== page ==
A new initiative to tackle student debt
Dear friends and colleagues,
After they graduate from the Virginia-Maryland College of Veterinary Medicine, DVM students enter a field with positive career prospects and employment rates above the national average, but many of them still face challenges because of the high cost of veterinary education and the resultant debt burden. The college has been consistently taking steps to address this issue for years, including incorporating business and financial management into the curriculum, limiting tuition rate increases, offering scholarships, and engaging in the broader student debt conversation facilitated by the Association of American Veterinary Medical Colleges. However, we are not satisfied with the progress made and are now taking these efforts to a new level.
Last month, the college’s Executive Board approved a new initiative to develop a coordinated plan to address student educational debt. We are appointing a task force charged with drafting an action plan for addressing this problem and establishing metrics for measuring our progress. This task force will include representation from our DVM students, recent graduates, veterinary practitioners, faculty, college administration, and outside consultants. I will co-chair the task force together with Dr. Jennifer Hodgson, associate dean for professional programs.
Among the issues to be addressed are DVM tuition rates, DVM enrollment, scholarship support, cost-efficient delivery of the diagnostic and clinical curriculum, use of tuition income across the college’s mission areas, personal financial literacy of students, accelerated pathways to DVM completion, incorporation of innovation and entrepreneurship in the curriculum, and the compelling need to advance diversity.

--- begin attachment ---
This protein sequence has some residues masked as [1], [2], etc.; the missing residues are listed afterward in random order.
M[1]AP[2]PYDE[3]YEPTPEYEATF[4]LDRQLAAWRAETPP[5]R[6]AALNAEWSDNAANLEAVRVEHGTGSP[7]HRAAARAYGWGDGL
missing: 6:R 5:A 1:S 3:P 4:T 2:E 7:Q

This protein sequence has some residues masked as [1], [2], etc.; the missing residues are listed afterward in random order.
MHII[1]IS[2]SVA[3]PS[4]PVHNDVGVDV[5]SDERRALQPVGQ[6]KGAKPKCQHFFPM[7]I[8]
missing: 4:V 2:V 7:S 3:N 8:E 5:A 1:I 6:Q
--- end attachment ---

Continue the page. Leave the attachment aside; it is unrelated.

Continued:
The college continues to be aware of and responsive to the issue of student educational debt and, through this initiative, we hope to make a positive impact on this challenging problem. I am confident that our work will not only improve the situation for current and future students, but also contribute to the national conversation concerning this issue.
Dr. Cyril Clarke, Dean
Puppy University charter class destined for lives of service
Virginia Tech’s spring commencement might be a few months away, but the celebrations came early for a few nontraditional graduates. The first cohort of puppies in the college’s Puppy University program graduated on Thursday, Dec. 8 in Blacksburg.
The college teamed up with Saint Francis Service Dogs, a Roanoke-based nonprofit, to raise three puppies for service dog training. Over the past year, the charter class of puppies — Koda, Esme, and Tucker — spent their weekdays at the veterinary college in a structured program of care where they learned foundational skills, such as walking on a leash or traveling on a bus.
The program not only supports puppies on their path to become professionally trained service dogs, but also offers veterinary students important lessons on the human-animal bond. Veterinary student participants in the puppy raiser program have the option of earning course credit during their fourth year by completing a presentation about their work. In addition, six undergraduate work-study students have been engaged in the care and training of the puppies.